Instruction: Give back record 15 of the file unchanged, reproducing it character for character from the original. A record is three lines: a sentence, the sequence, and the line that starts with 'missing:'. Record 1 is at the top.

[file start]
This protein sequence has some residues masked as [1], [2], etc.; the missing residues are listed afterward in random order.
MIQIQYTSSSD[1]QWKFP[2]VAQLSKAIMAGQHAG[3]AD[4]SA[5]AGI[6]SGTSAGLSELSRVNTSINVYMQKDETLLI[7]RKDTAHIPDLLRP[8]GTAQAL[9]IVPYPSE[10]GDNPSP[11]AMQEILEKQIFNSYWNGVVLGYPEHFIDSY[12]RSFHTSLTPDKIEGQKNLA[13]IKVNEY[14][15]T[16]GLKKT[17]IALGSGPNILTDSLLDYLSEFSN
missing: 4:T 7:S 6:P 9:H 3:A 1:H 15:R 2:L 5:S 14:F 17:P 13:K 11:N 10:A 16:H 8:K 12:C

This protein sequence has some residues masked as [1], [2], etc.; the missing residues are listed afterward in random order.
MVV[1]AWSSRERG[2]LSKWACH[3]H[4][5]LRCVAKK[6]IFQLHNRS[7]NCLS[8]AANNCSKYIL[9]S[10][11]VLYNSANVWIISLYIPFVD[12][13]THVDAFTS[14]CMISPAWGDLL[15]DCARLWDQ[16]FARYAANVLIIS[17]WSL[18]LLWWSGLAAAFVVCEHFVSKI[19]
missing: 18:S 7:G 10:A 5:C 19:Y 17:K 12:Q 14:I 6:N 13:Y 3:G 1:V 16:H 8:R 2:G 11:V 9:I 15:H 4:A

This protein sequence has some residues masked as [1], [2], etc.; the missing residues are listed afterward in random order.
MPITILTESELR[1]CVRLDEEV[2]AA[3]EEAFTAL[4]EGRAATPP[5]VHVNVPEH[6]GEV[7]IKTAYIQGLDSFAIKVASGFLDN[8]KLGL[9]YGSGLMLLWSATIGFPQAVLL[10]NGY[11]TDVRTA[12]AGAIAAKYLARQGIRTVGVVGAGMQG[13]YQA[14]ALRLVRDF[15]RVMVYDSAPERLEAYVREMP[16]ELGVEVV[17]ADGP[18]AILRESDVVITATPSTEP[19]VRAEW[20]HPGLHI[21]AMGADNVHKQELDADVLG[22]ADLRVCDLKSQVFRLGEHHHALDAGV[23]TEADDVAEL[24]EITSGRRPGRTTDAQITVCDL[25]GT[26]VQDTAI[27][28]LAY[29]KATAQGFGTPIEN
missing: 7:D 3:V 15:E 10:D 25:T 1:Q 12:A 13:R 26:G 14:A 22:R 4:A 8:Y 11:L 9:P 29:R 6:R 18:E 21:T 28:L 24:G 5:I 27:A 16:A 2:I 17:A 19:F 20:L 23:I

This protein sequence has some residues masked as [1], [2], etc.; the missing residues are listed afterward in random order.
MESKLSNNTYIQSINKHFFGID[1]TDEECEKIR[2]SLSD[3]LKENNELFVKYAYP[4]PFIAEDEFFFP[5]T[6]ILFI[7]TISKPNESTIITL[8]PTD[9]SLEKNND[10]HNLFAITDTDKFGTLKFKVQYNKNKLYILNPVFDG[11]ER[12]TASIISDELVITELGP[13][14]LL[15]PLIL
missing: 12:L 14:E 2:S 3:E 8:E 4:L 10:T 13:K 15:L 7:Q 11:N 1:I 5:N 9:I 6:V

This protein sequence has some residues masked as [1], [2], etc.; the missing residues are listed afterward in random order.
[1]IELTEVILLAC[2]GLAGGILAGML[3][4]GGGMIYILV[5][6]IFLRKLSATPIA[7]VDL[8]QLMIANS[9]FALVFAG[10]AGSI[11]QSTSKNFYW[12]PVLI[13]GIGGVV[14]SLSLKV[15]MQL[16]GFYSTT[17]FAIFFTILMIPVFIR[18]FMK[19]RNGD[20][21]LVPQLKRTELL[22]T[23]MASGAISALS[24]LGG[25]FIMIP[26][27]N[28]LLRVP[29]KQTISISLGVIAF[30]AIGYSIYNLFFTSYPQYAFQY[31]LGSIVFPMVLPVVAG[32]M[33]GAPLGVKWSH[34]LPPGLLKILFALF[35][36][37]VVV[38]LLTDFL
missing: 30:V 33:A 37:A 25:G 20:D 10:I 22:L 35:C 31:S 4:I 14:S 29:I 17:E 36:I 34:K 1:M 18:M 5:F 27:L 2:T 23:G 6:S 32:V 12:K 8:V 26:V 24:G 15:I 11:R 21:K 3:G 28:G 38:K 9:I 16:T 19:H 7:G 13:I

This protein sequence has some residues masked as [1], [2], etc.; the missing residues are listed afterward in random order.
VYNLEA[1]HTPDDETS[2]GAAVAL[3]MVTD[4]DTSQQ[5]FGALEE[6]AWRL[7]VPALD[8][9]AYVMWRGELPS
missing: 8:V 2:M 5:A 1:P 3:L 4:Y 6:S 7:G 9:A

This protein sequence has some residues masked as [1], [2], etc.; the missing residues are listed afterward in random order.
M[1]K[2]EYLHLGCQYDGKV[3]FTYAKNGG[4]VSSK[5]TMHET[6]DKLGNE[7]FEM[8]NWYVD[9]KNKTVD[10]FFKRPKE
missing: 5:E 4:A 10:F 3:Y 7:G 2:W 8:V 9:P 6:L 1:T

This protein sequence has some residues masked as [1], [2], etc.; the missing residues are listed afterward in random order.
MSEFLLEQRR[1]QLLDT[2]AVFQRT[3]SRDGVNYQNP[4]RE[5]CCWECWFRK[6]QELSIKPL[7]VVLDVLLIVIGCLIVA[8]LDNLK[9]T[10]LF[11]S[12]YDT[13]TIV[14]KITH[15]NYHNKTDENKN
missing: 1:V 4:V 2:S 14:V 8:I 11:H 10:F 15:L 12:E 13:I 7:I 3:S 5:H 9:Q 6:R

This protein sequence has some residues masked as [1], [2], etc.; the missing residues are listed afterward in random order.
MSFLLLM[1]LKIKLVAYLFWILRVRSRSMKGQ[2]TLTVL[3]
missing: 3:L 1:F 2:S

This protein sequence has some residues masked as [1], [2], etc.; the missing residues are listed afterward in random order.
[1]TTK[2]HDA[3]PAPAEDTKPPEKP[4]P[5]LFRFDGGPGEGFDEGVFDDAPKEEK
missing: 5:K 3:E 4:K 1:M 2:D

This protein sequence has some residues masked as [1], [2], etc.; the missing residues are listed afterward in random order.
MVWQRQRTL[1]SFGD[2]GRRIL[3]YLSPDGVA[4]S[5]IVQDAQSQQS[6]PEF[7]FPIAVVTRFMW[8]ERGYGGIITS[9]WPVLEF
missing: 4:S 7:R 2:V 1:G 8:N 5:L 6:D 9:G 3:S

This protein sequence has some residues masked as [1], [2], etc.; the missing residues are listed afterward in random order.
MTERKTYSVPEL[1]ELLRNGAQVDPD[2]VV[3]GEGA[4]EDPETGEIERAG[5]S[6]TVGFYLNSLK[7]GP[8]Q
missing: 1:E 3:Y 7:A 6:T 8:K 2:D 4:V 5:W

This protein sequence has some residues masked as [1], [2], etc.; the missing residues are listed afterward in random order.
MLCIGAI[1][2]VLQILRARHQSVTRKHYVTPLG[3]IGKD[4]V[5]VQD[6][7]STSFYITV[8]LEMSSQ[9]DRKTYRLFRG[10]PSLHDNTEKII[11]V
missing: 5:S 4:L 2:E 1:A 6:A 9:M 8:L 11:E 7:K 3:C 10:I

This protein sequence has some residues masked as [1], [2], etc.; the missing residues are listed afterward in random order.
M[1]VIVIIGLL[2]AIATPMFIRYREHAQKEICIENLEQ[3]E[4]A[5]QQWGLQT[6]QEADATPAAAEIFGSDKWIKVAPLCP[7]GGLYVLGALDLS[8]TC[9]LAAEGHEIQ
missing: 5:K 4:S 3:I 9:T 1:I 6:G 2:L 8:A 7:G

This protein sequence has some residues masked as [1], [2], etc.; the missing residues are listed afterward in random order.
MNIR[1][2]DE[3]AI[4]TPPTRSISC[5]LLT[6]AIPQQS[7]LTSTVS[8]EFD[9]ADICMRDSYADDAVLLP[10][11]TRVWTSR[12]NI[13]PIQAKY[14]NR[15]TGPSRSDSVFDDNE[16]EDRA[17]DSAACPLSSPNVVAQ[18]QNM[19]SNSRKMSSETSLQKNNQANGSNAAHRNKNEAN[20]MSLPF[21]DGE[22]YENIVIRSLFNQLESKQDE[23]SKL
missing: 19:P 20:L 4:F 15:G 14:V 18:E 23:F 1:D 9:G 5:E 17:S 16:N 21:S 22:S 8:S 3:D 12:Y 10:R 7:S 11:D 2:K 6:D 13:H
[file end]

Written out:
This protein sequence has some residues masked as [1], [2], etc.; the missing residues are listed afterward in random order.
MNIR[1][2]DE[3]AI[4]TPPTRSISC[5]LLT[6]AIPQQS[7]LTSTVS[8]EFD[9]ADICMRDSYADDAVLLP[10][11]TRVWTSR[12]NI[13]PIQAKY[14]NR[15]TGPSRSDSVFDDNE[16]EDRA[17]DSAACPLSSPNVVAQ[18]QNM[19]SNSRKMSSETSLQKNNQANGSNAAHRNKNEAN[20]MSLPF[21]DGE[22]YENIVIRSLFNQLESKQDE[23]SKL
missing: 19:P 20:L 4:F 15:G 14:V 18:E 23:F 1:D 9:G 5:E 17:S 16:N 21:S 22:S 8:S 3:D 12:Y 10:R 7:S 11:D 2:K 6:D 13:H